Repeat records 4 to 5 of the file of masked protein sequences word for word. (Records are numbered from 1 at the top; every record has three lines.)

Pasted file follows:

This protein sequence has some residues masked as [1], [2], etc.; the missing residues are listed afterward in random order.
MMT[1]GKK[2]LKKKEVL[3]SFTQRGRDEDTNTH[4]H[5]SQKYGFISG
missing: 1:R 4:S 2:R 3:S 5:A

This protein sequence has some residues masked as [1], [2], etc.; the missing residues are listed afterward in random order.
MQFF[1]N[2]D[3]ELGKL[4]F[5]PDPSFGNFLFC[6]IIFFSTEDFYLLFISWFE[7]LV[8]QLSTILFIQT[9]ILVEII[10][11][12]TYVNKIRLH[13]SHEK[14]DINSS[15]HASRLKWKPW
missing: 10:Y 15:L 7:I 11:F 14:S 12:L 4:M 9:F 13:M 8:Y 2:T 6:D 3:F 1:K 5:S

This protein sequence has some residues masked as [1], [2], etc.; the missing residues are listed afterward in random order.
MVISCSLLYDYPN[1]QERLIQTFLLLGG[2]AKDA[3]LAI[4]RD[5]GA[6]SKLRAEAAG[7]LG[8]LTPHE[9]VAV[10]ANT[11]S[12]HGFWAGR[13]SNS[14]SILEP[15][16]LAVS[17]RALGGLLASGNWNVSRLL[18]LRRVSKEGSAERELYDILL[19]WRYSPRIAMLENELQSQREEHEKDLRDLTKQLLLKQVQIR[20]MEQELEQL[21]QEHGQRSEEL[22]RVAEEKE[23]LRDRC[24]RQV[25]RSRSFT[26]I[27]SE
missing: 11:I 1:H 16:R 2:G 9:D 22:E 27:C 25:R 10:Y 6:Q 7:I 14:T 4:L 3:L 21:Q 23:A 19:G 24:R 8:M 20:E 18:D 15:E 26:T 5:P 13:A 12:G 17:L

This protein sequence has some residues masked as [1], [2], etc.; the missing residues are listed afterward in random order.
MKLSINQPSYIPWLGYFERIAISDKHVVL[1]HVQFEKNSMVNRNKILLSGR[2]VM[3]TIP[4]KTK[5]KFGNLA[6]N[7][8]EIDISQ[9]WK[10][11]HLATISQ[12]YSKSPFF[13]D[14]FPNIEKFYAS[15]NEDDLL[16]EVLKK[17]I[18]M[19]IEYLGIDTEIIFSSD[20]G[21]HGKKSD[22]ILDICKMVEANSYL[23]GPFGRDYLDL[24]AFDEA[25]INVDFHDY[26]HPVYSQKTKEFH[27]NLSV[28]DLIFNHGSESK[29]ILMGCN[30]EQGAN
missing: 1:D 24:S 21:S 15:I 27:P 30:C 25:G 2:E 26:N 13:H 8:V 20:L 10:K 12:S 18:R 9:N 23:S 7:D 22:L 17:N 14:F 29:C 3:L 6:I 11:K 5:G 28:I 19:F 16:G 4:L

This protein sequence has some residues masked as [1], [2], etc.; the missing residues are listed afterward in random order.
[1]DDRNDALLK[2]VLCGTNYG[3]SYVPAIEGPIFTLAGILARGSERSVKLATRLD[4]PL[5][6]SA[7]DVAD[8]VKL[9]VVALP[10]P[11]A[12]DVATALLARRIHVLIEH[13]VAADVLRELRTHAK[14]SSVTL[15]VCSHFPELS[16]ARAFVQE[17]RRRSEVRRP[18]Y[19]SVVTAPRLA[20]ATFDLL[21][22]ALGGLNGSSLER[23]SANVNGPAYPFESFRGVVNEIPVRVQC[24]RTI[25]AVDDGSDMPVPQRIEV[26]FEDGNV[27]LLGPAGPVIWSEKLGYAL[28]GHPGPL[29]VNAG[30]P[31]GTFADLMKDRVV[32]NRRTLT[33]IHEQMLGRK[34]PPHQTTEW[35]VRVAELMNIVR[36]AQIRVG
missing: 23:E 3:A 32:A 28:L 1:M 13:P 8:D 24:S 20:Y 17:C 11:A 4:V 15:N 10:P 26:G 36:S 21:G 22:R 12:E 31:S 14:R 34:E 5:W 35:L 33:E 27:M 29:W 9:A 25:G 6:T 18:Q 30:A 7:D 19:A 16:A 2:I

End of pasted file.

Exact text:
This protein sequence has some residues masked as [1], [2], etc.; the missing residues are listed afterward in random order.
MKLSINQPSYIPWLGYFERIAISDKHVVL[1]HVQFEKNSMVNRNKILLSGR[2]VM[3]TIP[4]KTK[5]KFGNLA[6]N[7][8]EIDISQ[9]WK[10][11]HLATISQ[12]YSKSPFF[13]D[14]FPNIEKFYAS[15]NEDDLL[16]EVLKK[17]I[18]M[19]IEYLGIDTEIIFSSD[20]G[21]HGKKSD[22]ILDICKMVEANSYL[23]GPFGRDYLDL[24]AFDEA[25]INVDFHDY[26]HPVYSQKTKEFH[27]NLSV[28]DLIFNHGSESK[29]ILMGCN[30]EQGAN
missing: 1:D 24:S 21:S 15:I 27:P 30:C 25:G 2:E 26:N 13:H 8:V 20:L 10:K 12:S 18:R 9:N 23:S 7:D 22:L 17:N 14:F 29:C 3:L 6:I 11:K 5:G 28:I 19:F 16:G 4:L

This protein sequence has some residues masked as [1], [2], etc.; the missing residues are listed afterward in random order.
[1]DDRNDALLK[2]VLCGTNYG[3]SYVPAIEGPIFTLAGILARGSERSVKLATRLD[4]PL[5][6]SA[7]DVAD[8]VKL[9]VVALP[10]P[11]A[12]DVATALLARRIHVLIEH[13]VAADVLRELRTHAK[14]SSVTL[15]VCSHFPELS[16]ARAFVQE[17]RRRSEVRRP[18]Y[19]SVVTAPRLA[20]ATFDLL[21][22]ALGGLNGSSLER[23]SANVNGPAYPFESFRGVVNEIPVRVQC[24]RTI[25]AVDDGSDMPVPQRIEV[26]FEDGNV[27]LLGPAGPVIWSEKLGYAL[28]GHPGPL[29]VNAG[30]P[31]GTFADLMKDRVV[32]NRRTLT[33]IHEQMLGRK[34]PPHQTTEW[35]VRVAELMNIVR[36]AQIRVG
missing: 23:E 3:A 32:A 28:L 1:M 13:P 8:D 24:S 20:Y 17:C 11:A 4:V 15:N 10:P 26:G 36:S 21:G 22:R 12:E 31:S 14:R 34:E 5:W 35:L 33:E 27:M 29:W 9:A 25:G 6:T 18:Q 30:A 7:D 19:A 16:A 2:I